Moreover, if you refuse today to recognize that God is worthy of your complete trust, you will recognize it someday. At the very least you will recognize it at the end of the world. This truth is behind Paul’s words in Philippians 2:
            Therefore God exalted him to the highest place and gave him the name that is above every name, 10 that at the name of Jesus every knee should bow,
in heaven and on earth and under the earth, 11 and every tongue acknowledge that Jesus Christ is Lord, to the glory of God the Father.
            To put it another way: you can pay God (homage) now, or you can pay God (homage) later.
            Some of you without realizing it will pay him homage out of your own flesh.
            That mysterious pain you are experiencing is not a self-contained, organic physical problem. Rather it’s root is spiritual and rooted in the consequences of your lack of trust in God.
            For some of you, that disease you are battling does not have anything to do with genes, or dank, or catching a germ or virus. Rather, it is rooted in your lack of trust in God and the avalanche of stress that created in your life.
            For some of you, that depression that you are battling is not the result of chemical imbalance passed along by genes; rather, it is rooted in your refusal to trust in God and the way he has chosen to participate in this world.  
            People often cannot function well when they do not trust in God. They bodies and minds cannot hold up under the weight of distrust.
            Believe it or not, I wrote the previous statements very carefully. Let me emphatically assert: what I said does not apply to all people and all pain. It refers to some people and some pain.
            If it helps any, I have been guilty of the same sin myself from time to time. As a matter of fact, I’m thinking of forming a new support group and calling it “Trusters’ Anonymous.” Care to join?

Monday, March 4, 2013

A Spiritual Audit of Corporate America

            “What are you doing these days?”
            That is a question I’ve been hearing a lot the past month. My reply usually goes like this, “I have formed a chaplaincy company offering spiritual care to employees in the workplace.”
            What follows typically is one of three responses:
  1. a blank stare
  2. a request to describe in detail what I do, or
  3. a question as to why spiritual care is needed in the workplace.

            When I first heard about chaplaincy in the workplace I experienced those same responses, well—maybe responses # 2 and # 3. I want to address question # 3--why spiritual care is needed in the workplace. Check that, I want to allow Ian Mitroff and Elizabeth A. Denton to answer it.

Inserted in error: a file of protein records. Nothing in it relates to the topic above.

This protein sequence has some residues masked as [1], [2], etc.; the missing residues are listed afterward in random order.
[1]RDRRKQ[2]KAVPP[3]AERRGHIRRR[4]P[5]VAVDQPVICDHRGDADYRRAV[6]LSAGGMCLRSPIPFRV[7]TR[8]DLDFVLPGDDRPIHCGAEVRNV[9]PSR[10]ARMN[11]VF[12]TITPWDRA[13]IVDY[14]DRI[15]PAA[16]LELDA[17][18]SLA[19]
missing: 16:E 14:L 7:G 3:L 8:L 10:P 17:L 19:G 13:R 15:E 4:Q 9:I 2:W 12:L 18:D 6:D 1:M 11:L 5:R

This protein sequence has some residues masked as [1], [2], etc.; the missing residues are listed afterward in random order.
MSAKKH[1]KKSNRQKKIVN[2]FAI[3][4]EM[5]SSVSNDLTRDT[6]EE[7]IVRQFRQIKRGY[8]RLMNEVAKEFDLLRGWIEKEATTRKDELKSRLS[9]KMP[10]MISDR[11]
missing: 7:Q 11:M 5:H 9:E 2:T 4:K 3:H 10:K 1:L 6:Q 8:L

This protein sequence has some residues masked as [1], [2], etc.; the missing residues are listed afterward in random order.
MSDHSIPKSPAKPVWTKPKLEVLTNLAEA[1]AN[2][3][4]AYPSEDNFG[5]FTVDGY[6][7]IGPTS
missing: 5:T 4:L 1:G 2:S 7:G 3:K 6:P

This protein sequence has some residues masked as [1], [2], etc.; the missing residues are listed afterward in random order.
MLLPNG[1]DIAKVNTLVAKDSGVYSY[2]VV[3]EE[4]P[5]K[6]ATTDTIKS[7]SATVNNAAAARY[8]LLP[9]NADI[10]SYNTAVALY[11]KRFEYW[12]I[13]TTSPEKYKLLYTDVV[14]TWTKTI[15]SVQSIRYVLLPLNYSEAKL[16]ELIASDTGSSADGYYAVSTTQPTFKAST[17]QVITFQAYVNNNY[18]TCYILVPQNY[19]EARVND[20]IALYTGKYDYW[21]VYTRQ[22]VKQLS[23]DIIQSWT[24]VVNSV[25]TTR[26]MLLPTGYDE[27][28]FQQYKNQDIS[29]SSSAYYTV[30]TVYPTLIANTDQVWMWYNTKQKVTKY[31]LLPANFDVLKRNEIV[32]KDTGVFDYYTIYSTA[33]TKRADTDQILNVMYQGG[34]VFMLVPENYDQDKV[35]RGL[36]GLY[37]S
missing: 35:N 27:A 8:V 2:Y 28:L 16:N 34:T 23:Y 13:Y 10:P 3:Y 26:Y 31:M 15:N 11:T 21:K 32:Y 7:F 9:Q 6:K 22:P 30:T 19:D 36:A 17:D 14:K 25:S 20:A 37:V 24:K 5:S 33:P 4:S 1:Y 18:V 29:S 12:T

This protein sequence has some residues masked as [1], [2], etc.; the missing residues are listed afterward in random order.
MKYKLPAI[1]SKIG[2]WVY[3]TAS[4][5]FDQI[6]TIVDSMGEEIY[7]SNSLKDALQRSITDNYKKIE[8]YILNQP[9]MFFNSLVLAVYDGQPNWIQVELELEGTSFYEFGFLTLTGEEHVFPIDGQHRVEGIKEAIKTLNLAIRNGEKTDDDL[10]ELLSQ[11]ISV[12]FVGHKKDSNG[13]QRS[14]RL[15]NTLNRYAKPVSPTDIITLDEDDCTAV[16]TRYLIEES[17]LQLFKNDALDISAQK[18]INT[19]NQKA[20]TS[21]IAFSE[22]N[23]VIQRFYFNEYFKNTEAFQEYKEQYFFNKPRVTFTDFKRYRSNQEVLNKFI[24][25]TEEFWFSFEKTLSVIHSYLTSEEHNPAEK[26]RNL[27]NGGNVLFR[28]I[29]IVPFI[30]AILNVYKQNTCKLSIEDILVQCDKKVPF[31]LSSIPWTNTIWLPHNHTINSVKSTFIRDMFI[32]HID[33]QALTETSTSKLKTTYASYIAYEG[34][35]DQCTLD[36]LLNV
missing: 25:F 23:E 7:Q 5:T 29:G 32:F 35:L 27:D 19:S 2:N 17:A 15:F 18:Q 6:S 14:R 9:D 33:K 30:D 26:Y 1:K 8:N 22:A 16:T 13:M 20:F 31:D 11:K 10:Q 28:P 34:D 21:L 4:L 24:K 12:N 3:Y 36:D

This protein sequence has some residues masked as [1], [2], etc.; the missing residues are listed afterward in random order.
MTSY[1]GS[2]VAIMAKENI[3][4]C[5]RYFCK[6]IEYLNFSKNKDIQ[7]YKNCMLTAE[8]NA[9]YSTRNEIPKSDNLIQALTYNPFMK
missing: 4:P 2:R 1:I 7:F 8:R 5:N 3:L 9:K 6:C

A few years ago, Mitroff and Denton wrote a thought-provoking book called A Spiritual Audit of Corporate America. Mitroff held the Harold Quinton Distinguished Professorship of Business Policy at the Marshall School of Business at USC. As an organizational consultant, Denton was in high demand and employed by several Fortune 100 companies. Clearly, these were not preachers or pastors pushing a Christian agenda.
            One area of research that caught my attention was their interviews with employees working in U.S. corporations. The authors stated that two answers summarized well the sentiments of those surveyed:
  •             1) “Organizations feel free to beat up on us 40 to 60 hours a week. Then they put the burden entirely on us to repair ourselves on our own time so we can come back for more!”
  •             2) “Organizations are constantly wanting and demanding more and more of us all the time. But they can't have it both ways. They can't have more of us without getting and urging the whole person. Organizations must give back and contribute as much to the whole person as they want in return.”

            Employees in the corporate world do not hold those feelings alone. People holding jobs ranging from factory workers to teachers share them as well.
            Sadly, too often organizations and businesses do not seek to integrate the spiritual with the realities of the workplace. Many go in the other direction. Many seek to address the challenges of the workplace by walling off employees from their souls. Leadership too often demands that their employees compartmentalize their spirituality from the workplace.
            Ironically enough, according to Mitroff and Denton, many business leaders attempt to draw upon the spiritual without realizing it. They challenge their workers to show enthusiasm—failing to realize the word’s original meaning was “God within.” They pimp spirituality trying to energize their workers!
            Enthusiasm in its purest form is a spiritual concept. Employers must tread carefully. If they succeed in eliminating the spiritual from the workplace, they will ultimately kill the goose that laid the golden egg.
            I believe Mitroff and Denton are correct in their assessment, and that is one of the reasons I have chosen this course. I am convicted that employers must face up to the fact that people are spiritual beings and that they must address the spirituality of the employees. To do so offers the worker tools for finding deeper meaning in his or her work. Thus, the employer transitions from functioning as a competitor of God to a servant of God. Rather than creating fragmentation in the life of the employee, the employer offers integration—of mind, body, and spirit. This raises the enthusiasm, energy, and creative levels of the employee. To borrow an old slogan, the employer is symbolically saying to the worker, “Be all that you can be.”
            In that kind of workplace, everybody wins.